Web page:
After pulling about 1.5GB down (thank goodness for fast interwebs) the installer runs without much prompting and preps your box with the goods.

Compared to my last experience? So far, this is aces, baby. Each of the installed target platforms even pops up web pages corresponding to the latest version in the Xamarin Developer Center. No errors, only confirmations. Seamless install.

I open up Visual Studio and from my File –> New Project experience I get this:


Creating the project gives me a prompt for my Xamarin credentials, which then activates my subscription.


Visual Studio is well equipped to give me the lay of the land through the Solution Explorer. You can see the project layout, look at files that make up the solution and even drill into classes to get at the method level-of-detail. I see some interesting bits and drill in.


I do the most natural thing in the world to any dev familiar with Visual Studio and hit F5. I want to see what this baby does. I get the comically honest message:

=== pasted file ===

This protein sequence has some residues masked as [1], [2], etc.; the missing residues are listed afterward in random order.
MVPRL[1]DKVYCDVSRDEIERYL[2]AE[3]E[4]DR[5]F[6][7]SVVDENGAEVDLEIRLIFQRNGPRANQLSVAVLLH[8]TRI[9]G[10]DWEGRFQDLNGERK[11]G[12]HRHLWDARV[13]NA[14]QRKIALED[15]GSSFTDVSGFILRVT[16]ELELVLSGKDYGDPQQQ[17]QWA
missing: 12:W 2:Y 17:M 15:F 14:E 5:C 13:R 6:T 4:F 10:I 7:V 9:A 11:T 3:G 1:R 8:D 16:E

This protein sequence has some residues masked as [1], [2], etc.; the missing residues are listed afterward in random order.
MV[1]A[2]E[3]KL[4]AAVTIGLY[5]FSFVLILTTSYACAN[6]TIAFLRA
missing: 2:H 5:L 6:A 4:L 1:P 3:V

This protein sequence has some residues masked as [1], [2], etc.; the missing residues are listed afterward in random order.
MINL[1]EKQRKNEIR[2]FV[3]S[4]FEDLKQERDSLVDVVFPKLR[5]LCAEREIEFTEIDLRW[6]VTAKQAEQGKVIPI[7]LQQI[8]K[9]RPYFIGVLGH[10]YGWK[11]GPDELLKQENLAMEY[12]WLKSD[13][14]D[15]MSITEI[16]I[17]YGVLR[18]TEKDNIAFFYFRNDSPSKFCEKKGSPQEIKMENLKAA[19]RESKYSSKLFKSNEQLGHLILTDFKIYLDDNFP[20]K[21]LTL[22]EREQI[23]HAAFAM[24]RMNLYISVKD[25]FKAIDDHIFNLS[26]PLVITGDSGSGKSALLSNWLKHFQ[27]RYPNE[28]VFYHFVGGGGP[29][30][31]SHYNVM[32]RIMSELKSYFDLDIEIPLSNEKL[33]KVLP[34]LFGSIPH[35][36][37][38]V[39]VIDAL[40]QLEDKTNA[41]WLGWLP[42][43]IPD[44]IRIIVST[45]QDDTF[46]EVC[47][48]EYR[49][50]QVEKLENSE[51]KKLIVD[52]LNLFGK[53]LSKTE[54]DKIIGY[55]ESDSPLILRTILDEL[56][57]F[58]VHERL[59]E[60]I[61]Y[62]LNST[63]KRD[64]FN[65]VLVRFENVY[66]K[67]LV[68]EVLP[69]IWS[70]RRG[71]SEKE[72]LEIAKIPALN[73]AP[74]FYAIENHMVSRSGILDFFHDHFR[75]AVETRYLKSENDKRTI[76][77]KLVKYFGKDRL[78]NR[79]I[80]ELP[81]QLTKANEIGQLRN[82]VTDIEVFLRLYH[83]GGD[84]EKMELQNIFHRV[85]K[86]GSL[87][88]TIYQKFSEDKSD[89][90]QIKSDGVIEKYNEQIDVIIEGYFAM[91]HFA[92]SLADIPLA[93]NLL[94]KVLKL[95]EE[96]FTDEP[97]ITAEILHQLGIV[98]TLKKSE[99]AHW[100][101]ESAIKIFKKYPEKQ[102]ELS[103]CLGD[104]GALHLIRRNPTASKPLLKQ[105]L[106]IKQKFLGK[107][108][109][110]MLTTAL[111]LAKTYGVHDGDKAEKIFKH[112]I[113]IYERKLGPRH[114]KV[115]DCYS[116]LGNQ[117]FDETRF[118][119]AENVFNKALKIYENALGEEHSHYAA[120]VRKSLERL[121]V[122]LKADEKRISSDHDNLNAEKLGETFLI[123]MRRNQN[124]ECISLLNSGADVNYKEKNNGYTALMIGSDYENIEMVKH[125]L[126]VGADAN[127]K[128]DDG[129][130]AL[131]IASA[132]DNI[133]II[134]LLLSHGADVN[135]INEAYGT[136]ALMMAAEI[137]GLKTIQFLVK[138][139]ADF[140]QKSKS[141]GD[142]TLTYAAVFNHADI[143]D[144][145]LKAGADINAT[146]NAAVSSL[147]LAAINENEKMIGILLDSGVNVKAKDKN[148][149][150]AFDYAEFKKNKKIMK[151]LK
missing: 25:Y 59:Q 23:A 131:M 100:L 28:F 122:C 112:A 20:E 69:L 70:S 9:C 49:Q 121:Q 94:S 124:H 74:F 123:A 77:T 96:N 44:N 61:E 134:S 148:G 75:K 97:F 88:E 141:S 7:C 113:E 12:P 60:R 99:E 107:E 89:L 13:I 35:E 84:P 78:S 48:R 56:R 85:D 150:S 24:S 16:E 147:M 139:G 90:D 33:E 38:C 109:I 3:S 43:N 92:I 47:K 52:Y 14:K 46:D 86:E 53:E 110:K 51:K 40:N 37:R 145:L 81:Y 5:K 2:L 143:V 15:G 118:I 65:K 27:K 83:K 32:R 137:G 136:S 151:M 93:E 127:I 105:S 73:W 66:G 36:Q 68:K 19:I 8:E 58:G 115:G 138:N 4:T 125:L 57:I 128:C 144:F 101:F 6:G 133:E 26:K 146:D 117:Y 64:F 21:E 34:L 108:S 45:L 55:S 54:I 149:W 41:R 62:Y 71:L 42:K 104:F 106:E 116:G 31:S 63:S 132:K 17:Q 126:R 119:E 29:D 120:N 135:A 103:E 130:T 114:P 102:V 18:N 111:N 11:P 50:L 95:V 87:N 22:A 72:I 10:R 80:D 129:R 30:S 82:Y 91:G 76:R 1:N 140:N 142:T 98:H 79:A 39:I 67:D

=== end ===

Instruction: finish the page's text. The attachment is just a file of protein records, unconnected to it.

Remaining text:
You are about to launch the MonoForAndroid_API_10 emulator. Google Android emulators are slow. Do you wish to proceed?

Yes. Yes, I do. But!! First I need to make sure that I’m using the correct emulator. In my case I had selected an Ice Cream Sandwich project template, so I needed to update my emulator selection to the MonoForAndroid_API_15 option. On my little 2 core i7 with 8GB RAM, the first-start for the virtual device and deployment took about 8 minutes, so, that previous message about taking a little time to get things going is pretty true. That said, the first run also needs to fire up the emulator, push the SDK out, then install the app and sync the assemblies. Seconds later, I have a working app. Hello World!


Bells and Whistles. Because Awesome.

I return to the IDE, press the Stop control for the debugger and dig into the code. I set a breakpoint on an interesting line of code and re-run the app.  Are you kidding me? Sweet! I’m debugging an Android application in Visual Studio.